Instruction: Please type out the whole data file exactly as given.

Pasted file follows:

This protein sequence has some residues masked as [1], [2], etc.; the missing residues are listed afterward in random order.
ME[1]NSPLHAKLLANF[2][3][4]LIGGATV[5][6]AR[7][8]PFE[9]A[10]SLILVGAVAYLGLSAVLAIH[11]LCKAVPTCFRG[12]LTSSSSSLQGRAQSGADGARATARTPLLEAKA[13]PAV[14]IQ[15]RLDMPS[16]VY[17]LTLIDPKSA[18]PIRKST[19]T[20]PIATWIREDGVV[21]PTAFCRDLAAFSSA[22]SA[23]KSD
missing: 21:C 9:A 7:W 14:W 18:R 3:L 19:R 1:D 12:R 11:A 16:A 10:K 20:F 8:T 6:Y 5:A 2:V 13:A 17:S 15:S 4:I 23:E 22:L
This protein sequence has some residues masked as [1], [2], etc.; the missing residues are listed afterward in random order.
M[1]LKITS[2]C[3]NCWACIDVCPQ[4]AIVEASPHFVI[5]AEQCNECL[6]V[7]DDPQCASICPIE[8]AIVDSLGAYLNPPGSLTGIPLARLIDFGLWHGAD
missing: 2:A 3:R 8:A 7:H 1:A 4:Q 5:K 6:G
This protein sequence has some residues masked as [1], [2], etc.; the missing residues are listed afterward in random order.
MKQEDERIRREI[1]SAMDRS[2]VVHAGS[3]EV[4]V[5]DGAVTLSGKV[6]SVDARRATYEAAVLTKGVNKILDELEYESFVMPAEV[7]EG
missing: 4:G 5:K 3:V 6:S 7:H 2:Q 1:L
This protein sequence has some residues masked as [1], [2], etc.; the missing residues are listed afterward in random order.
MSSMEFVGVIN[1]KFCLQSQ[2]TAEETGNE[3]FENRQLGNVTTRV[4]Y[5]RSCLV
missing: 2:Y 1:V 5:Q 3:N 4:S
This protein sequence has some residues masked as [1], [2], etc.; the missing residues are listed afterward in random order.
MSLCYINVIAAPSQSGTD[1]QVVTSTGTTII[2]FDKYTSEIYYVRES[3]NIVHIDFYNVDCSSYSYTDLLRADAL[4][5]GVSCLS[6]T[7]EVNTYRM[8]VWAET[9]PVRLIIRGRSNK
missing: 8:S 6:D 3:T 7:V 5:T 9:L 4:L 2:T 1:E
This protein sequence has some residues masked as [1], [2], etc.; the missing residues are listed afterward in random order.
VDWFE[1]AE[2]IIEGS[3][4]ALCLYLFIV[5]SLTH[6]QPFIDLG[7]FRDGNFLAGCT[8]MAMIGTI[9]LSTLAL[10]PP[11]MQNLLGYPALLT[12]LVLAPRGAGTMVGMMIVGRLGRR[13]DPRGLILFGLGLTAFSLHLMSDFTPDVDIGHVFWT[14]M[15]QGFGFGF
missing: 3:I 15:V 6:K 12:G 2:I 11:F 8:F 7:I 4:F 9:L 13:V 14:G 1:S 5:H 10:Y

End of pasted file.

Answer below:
This protein sequence has some residues masked as [1], [2], etc.; the missing residues are listed afterward in random order.
ME[1]NSPLHAKLLANF[2][3][4]LIGGATV[5][6]AR[7][8]PFE[9]A[10]SLILVGAVAYLGLSAVLAIH[11]LCKAVPTCFRG[12]LTSSSSSLQGRAQSGADGARATARTPLLEAKA[13]PAV[14]IQ[15]RLDMPS[16]VY[17]LTLIDPKSA[18]PIRKST[19]T[20]PIATWIREDGVV[21]PTAFCRDLAAFSSA[22]SA[23]KSD
missing: 21:C 9:A 7:W 14:W 18:R 3:L 19:R 1:D 12:R 11:A 16:A 10:K 20:F 8:T 6:Y 5:A 2:V 13:A 17:S 15:S 4:I 23:E 22:L
This protein sequence has some residues masked as [1], [2], etc.; the missing residues are listed afterward in random order.
M[1]LKITS[2]C[3]NCWACIDVCPQ[4]AIVEASPHFVI[5]AEQCNECL[6]V[7]DDPQCASICPIE[8]AIVDSLGAYLNPPGSLTGIPLARLIDFGLWHGAD
missing: 2:A 3:R 8:A 7:H 1:A 4:Q 5:K 6:G
This protein sequence has some residues masked as [1], [2], etc.; the missing residues are listed afterward in random order.
MKQEDERIRREI[1]SAMDRS[2]VVHAGS[3]EV[4]V[5]DGAVTLSGKV[6]SVDARRATYEAAVLTKGVNKILDELEYESFVMPAEV[7]EG
missing: 4:G 5:K 3:V 6:S 7:H 2:Q 1:L
This protein sequence has some residues masked as [1], [2], etc.; the missing residues are listed afterward in random order.
MSSMEFVGVIN[1]KFCLQSQ[2]TAEETGNE[3]FENRQLGNVTTRV[4]Y[5]RSCLV
missing: 2:Y 1:V 5:Q 3:N 4:S
This protein sequence has some residues masked as [1], [2], etc.; the missing residues are listed afterward in random order.
MSLCYINVIAAPSQSGTD[1]QVVTSTGTTII[2]FDKYTSEIYYVRES[3]NIVHIDFYNVDCSSYSYTDLLRADAL[4][5]GVSCLS[6]T[7]EVNTYRM[8]VWAET[9]PVRLIIRGRSNK
missing: 8:S 6:D 3:T 7:V 5:T 9:L 4:L 2:T 1:E
This protein sequence has some residues masked as [1], [2], etc.; the missing residues are listed afterward in random order.
VDWFE[1]AE[2]IIEGS[3][4]ALCLYLFIV[5]SLTH[6]QPFIDLG[7]FRDGNFLAGCT[8]MAMIGTI[9]LSTLAL[10]PP[11]MQNLLGYPALLT[12]LVLAPRGAGTMVGMMIVGRLGRR[13]DPRGLILFGLGLTAFSLHLMSDFTPDVDIGHVFWT[14]M[15]QGFGFGF
missing: 3:I 15:V 6:K 12:G 2:I 11:F 8:F 7:I 4:F 9:L 13:V 14:G 1:S 5:H 10:Y